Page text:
8. I live in audiobook nirvana because my library offers titles to check out that I can listen to on one of my devices. Be sure to check with your local library to see if this service is available!

Some additional titles that I have listened to and enjoyed include The Power of Myth by Joseph Campbell, A Full Life: Reflections at Ninety by Jimmy Carter, Another Brooklyn by Jacqueline Woodson, The Guest Room by Chris Bohjalian, Kitchens of the Great Midwest by J. Ryan Stradal, and The End of Your Life Book Club by Will Schwalbe.

 

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Including Books in Your Autumn and Thanksgiving Décor

Books are so much a part of my life. How could they not be a part of my décor?

Fall Kitchen3

I love the change of the seasons and the celebration of holidays. I also adore books. Putting the two together is nirvana.

I am a collector on a small (and inexpensive) scale. I have collected seasonal decorations for decades and can say that my collection is pretty much (notice that I didn’t say absolutely) complete. My book collection will never be complete, and contenders for additional space include new holiday and seasonal books.  I will always find a place for them.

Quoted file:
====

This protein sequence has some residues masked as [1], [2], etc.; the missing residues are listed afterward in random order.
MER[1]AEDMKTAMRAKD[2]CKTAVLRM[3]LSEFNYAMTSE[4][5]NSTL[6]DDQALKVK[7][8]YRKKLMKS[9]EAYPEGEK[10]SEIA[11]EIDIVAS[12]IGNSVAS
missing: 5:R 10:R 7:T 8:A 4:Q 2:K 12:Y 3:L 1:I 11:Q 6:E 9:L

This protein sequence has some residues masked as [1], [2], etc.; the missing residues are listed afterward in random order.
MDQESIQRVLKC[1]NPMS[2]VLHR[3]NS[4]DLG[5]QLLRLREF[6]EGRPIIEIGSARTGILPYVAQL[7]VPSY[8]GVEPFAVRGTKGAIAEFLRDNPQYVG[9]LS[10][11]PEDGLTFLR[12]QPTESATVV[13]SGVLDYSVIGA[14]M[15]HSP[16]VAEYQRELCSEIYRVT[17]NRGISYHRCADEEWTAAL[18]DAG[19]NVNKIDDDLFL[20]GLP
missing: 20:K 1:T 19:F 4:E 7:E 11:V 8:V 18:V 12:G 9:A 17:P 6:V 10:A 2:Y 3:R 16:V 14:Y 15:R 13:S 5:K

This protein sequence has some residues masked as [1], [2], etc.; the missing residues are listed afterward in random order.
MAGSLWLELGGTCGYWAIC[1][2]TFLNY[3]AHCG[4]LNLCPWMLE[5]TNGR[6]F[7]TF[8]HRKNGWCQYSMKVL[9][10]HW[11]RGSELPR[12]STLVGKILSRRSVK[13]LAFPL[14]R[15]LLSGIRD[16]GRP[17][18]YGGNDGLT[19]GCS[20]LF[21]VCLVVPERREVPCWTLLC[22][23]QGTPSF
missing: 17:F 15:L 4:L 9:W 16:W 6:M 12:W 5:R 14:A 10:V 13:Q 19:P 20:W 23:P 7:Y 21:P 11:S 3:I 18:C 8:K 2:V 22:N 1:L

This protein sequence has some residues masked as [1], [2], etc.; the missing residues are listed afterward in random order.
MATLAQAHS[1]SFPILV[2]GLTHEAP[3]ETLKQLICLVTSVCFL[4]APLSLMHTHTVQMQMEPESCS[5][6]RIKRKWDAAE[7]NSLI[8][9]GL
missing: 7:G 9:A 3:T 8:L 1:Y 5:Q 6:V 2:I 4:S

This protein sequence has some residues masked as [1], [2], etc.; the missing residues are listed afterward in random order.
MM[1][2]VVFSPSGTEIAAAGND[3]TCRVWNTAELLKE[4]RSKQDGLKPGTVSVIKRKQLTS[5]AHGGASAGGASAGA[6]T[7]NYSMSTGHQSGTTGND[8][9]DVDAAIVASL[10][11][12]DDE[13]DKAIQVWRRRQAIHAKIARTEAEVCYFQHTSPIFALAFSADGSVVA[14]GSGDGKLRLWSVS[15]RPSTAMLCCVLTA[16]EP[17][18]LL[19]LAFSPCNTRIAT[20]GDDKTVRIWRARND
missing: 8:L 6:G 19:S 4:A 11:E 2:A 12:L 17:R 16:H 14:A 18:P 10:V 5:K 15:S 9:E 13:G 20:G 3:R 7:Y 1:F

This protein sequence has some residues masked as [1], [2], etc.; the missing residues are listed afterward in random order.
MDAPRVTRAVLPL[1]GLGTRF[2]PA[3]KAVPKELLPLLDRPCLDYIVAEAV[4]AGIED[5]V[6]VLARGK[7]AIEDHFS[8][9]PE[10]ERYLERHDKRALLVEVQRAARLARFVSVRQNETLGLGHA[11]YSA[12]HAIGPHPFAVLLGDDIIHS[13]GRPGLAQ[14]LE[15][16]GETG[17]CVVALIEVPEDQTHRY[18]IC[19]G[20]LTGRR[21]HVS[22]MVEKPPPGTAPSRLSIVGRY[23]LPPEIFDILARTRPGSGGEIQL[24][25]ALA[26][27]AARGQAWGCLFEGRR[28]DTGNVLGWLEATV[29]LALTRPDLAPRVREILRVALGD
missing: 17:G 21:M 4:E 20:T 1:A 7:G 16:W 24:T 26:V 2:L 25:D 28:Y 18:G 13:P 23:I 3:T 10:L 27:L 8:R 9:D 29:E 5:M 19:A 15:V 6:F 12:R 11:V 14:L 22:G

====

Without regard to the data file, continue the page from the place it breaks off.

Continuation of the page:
Fall LR1

Here are some ideas for you to consider for adding some books to your autumn decorating, which I will assume is finished by now. You will probably still find a spot or two to proclaim your love of books through the rest of the month, and then we can begin one of my very favorite traditions: bringing out the Christmas books!

First, look through your books and select those that are in autumn colors.  You can use these to give more height or emphasis to your autumn pieces.  Put them aside for now, as you consider other books that could work with your décor.

Next, you’ll want to look at your book covers.  Many of mine are specific to the season, but you can also consider covers for both fiction and nonfiction titles that evoke memories or emotions that autumn recalls for you and your family.

If you collect decorating books, as I do, look through them for photographs that have autumn or Thanksgiving scenes. I also have some crafts books that focus on the seasons and have found that the pages dividing one season from the next often have spectacular or unusual photographs.

Fall LR2

Fall Kitchen1

Don’t forget to look through your books by your favorite artists or illustrators. I have found several favorites in my books by Mary Engelbreit and Marjolein Baston.

Fall LR3

Cookbooks usually have really nice photography of food for the season, as well as table decorations. The weeks before Thanksgiving are a great time to use these illustrations for tableaux or vignettes in your kitchen or dining area. Even recipes can be a part of your decoration!